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Technological disruptions can stem from misconfigurations, patches and updates, identity and access management, insecure services enabled, and dynamic scalability.
A chaos engineering framework can bridge the gap between different IT teams in an organization and help mitigate risks.
Businesses must start small with scenario planning and implementing the framework, and over time, build resilience and security by reducing surprises, disrupting frequency and severity.
Understanding IT disruption
Information technology (IT) is at the core of operations across industries and the slightest of disruptions in IT services can heavily dent an enterprise’s business performance.
Uncertainty caused by events like the COVID-19 pandemic has forced business models to change on an urgent basis and has thrown light on IT’s challenges in terms of scalability, security, and business sustenance. We have seen in the past how technological glitches—for instance the AWS and Salesforce outages in 2021—resulted in revenue loss and customer dissatisfaction.
Technology related disruptions that impact business outcomes include:
Vulnerabilities, patches, and updates
Identity and access management
Insecure services enabled
The aforementioned risks are dynamic in nature with complex interdependency between them. Under these chaotic technological disruptions, what should enterprises do to mitigate technology related risks and ensure business resilience?
Chaos engineering to strengthen resilience
Typically, different roles and teams under IT—such as application development, infrastructure and operations, testing and quality analysis, security, and site reliability—support and operationalize business systems. For a business to function seamlessly, these teams need to work together in harmony. In practice, we have seen these functions work in silos or with very limited interaction (for example, DevOps), but resilience, security, and performance are not considered integral to application development and delivery.
There is need for a framework that can enable alliance between IT teams to proactively mitigate technological related risks. The chaos engineering framework bridges this gap. It allows IT teams to incorporate nonfunctional requirement ground up during application lifecycle. It enables them to test hypotheses or assumptions in the real world and check system resilience.
The framework allows precise and measured amounts of failures and errors in the system, to improve business resilience. It enables organizations to prioritize business services that will benefit from improved resilience. It aids businesses to investigate vulnerabilities in the technology ecosystem and apply resilience patterns.
Its gamut of capabilities include:
Understanding of system modes and dependencies
Monitoring, tracing, and observing behavior of IT systems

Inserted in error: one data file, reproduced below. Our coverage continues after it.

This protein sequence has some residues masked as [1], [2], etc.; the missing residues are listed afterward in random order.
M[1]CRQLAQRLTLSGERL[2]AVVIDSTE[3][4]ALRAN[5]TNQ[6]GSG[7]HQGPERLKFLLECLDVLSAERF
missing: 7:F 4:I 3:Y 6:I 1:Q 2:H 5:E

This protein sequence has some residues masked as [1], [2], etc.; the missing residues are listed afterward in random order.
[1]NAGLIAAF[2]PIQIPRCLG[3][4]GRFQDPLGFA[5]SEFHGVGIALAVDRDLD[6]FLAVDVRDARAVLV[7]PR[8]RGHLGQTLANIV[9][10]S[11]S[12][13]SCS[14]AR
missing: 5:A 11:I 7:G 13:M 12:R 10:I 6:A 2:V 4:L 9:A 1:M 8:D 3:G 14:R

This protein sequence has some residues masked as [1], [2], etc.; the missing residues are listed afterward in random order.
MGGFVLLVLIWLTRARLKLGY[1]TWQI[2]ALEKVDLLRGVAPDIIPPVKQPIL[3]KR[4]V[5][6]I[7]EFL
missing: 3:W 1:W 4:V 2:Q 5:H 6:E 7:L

Checking effectiveness of incident response process in case of emergencies
Testing out stability patterns
Identifying weakness and bugs that can cause business outages
Performing blameless postmortems
A collaboration, not an IT delivery function
Chaos engineering experiments cannot be treated as another function of IT delivery. It involves a collaborative effort between different stakeholders (chaos specialists, production support, incident management, domain expert, testing expert, and DevOps teams) involved in application lifecycle and change in mindset.
Adopting chaos engineering is a journey and it involves building competency in a structured and collaborative manner. Below is a sample maturity model to adopt chaos engineering.
Organizations can start small in implementing chaos engineering framework.
Implementing Chaos Engineering
A typical chaos experiment process involves identifying, prioritizing, and defining a steady state of the business function where resilience is needed. A chaos team then identifies failure scenarios, monitors key metrics, defines the last radius of the experiment, gets a buy-in from the business, communicates to the stakeholders, and plans game day for resilience testing.
On game day, the team conducts the experiment, and performs blameless incident analysis and a postmortem of the experiment. The chaos team then identifies the action and resilience pattern required for the resolution. As part of the next step, they coordinate with the team concerned to test and validate the resilience pattern in a test or preproduction environment, before applying the changes to the production environment, and plan for the next game day.
There are many commercial and opensource tools available to conduct chaos experiments.
Depending on the IT environment and internal capabilities, organizations can choose between commercial and opensource tools to carry out these experiments.
Businesses should leverage chaos engineering to build resilience and deliver definitive value to customers.